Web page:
Inorganic and Organic components of Life

  • A cell is composed of a variety of molecules called biomolecules.
  • The biomolecules determine the structure and function of different cells.
  • Aggregation of various types of such biomolecules in a cell is called cellular pool. The cellular pool is composed of both inorganic and organic molecules.
  • Biomolecules may either be macro molecules or micro molecules.
  1. Micro molecules:
  • They are the substrates and products of metabolism in a cell.
  • They include inorganic compounds like water, minerals and gases and organic compounds like sugars, lipids, amino acids and nucleotides.

Inorganic compounds:


  • It constitutes 60-70% of the cell contents and 75-90% of the protoplasm.
  • It is the most abundant compound in living organisms.


  • Minerals constitute about 1-3% of the cell contents but are very essential for life activities.
  • Essential minerals required in large quantities for proper growth and metabolism are called macronutrients. They include Ca, S, P, Mg, Fe and K.
  • Minerals required in small quantities are called micronutrients. They include Co, Mn, Zn, Mo and Cl.
  • Some minerals act as buffers and maintain acid base balance in the cell and extracellular fluid.


  • Gases form less than 0.5% of the cell contents.
  • They include O2, N2, CO2, NH3
  • These gases being soluble in water occur in dissolved state.

Organic compounds: Carbon containing compounds are called organic compounds and make up about 95% of the dry weight of the protoplasm or cell. It includes sugar, lipids, amino acids and nucleotides.


  • Carbohydrates constitute about 1% of the cell contents.
  • They are compounds of carbon, hydrogen and oxygen generally in the ratio of 1:2:1.
  • Glucose is the universal sugar and is also known as dextrose or grape sugar. It is the main source of energy in the cells and is the blood sugar in most of the animals.
  • Fructose is the fruit sugar and is also known as levulose. It is the sweetest among the naturally occurring sugars.
  • Maltose, sucrose and lactose are the common disaccharides.
  • Maltose or malt sugar is formed in germinating seeds.
  • Sucrose is the common cane or table sugar.
  • Lactose or milk sugar is found in mammalian milk.


  • The lipids constitute 3.5% of the cell contents.
  • They are C, H and O compounds with lesser proportion of oxygen.
  • They are insoluble in water and on oxidation yield maximum energy.
  • Lipids are the food reserves of plant and animals.
  • The fats form insulating layer under the body skin and help to conserve the body heat in animals.

Amino acids:

  • Amino acids are building blocks of proteins.
  • They are made up of C, H, O and sometimes S.
  • There are 20 amino acids which are normal components of proteins.
  • Animals cannot synthesize all the amino acids. They require some in readymade form in the food. Such amino acids are called essential amino acids. e.g. Lysine, Leucine, Valine, Tryptophan etc.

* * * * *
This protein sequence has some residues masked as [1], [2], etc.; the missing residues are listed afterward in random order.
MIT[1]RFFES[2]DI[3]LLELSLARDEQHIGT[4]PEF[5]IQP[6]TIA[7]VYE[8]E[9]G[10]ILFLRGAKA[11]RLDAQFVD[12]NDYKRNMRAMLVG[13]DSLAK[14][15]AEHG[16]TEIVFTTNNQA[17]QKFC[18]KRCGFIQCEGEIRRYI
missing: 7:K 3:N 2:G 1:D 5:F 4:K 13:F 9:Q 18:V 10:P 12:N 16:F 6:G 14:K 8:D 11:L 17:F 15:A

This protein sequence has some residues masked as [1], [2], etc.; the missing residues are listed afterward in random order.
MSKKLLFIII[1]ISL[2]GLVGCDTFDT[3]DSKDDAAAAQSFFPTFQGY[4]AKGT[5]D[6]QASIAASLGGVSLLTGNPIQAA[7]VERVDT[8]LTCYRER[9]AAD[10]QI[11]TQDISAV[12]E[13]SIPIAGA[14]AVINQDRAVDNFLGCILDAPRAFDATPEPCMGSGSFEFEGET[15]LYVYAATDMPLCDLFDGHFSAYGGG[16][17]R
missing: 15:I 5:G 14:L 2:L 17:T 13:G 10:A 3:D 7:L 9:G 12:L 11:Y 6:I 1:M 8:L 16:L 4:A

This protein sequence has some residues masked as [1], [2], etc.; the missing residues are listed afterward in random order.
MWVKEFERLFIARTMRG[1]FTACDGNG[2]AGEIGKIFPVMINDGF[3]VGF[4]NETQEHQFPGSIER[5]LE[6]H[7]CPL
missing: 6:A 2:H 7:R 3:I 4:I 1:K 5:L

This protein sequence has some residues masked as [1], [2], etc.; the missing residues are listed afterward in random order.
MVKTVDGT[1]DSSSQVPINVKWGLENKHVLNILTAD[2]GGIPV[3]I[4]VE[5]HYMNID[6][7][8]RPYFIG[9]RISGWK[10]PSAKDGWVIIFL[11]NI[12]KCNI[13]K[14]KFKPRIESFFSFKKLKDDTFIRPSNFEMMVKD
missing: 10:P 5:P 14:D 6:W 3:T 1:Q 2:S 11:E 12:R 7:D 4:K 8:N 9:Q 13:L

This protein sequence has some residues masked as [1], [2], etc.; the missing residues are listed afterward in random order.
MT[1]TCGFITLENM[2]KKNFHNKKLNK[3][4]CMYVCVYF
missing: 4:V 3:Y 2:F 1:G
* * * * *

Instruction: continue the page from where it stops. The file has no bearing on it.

• Nucleotides constitute about 2% of the cell contents.
  • The nucleotides polymerize to form nucleic acids like DNA and RNA.
  • Specific sequence of nucleotides in DNA codes for specific amino acids required for protein synthesis.
  • In addition with phosphate, nucleotides form energy carriers such as ADP and ATP.
  • Nucleotides take part in the formation of coenzymes by replacing their nitrogen base group with some vitamins.
  • NAD, NADP, FAD and coenzyme A are some important examples of coenzymes.
  1. Macromolecules:
  • Macromolecules have a complex molecular structure and occur in colloidal state.
  • They are insoluble in intracellular fluid and formed by polymerization of micro molecules.
  • They include only organic compounds such as polysaccharides, proteins and nucleic acids which are the polymers of sugars, amino acids and nucleotides respectively.


  • Polysaccharides consist of two or more units of sugars (Monosaccharides) which are joined together by glycoside bonds with a loss of a water molecule.
  • Homopolysaccharides: They consist of only one type of monosaccharides. E.g. Glycogen (chain of glucose) in animals, starch and cellulose (chain of glucose) in plants.
  • Heteropolysaccharides: They are composed of modified monosaccharides. They include mucopolysaccharides, glycoproteins and chitin.
  • Hyaluronic acid, Heparin, Chondroitin sulphate and Keratin sulphate are mucopolysaccharides.


  • Proteins constitute about 12% of the cell contents and form nearly 75% of the dry weight of most of the cells.
  • They are linear, unbranched polymers of amino acids.
  • They are structural basis of cells and help in the growth, repair and maintenance of the cells.
  • All enzymes, antibodies and some hormones are also proteins.

Nucleic acids:

  • Nucleic acids are strong acids mainly present in the nucleus and in lesser quantities in mitochondria, plastids and cytoplasm.
  • Nucleic acids are linear, unbranched polymers of nucleotides, hence also called polynucleotides.
  • DNA and RNA are the examples of nucleic acids.


  • It has adenine, guanine, cytosine and thymine as nitrogen bases.
  • It has the blue print for all the hereditary characters of an organism.
  • It has a double helical structure with two antiparallel strands held by H- bonds.


  • RNA has uracil instead of thymine, other nitrogen bases being similar to that of DNA.
  • They are single stranded and play a major role in protein synthesis.
  • They are of three types; ribosomal RNA (rRNA), messenger RNA (mRNA) and transfer RNA (tRNA).

Inorganic and Organic components of Life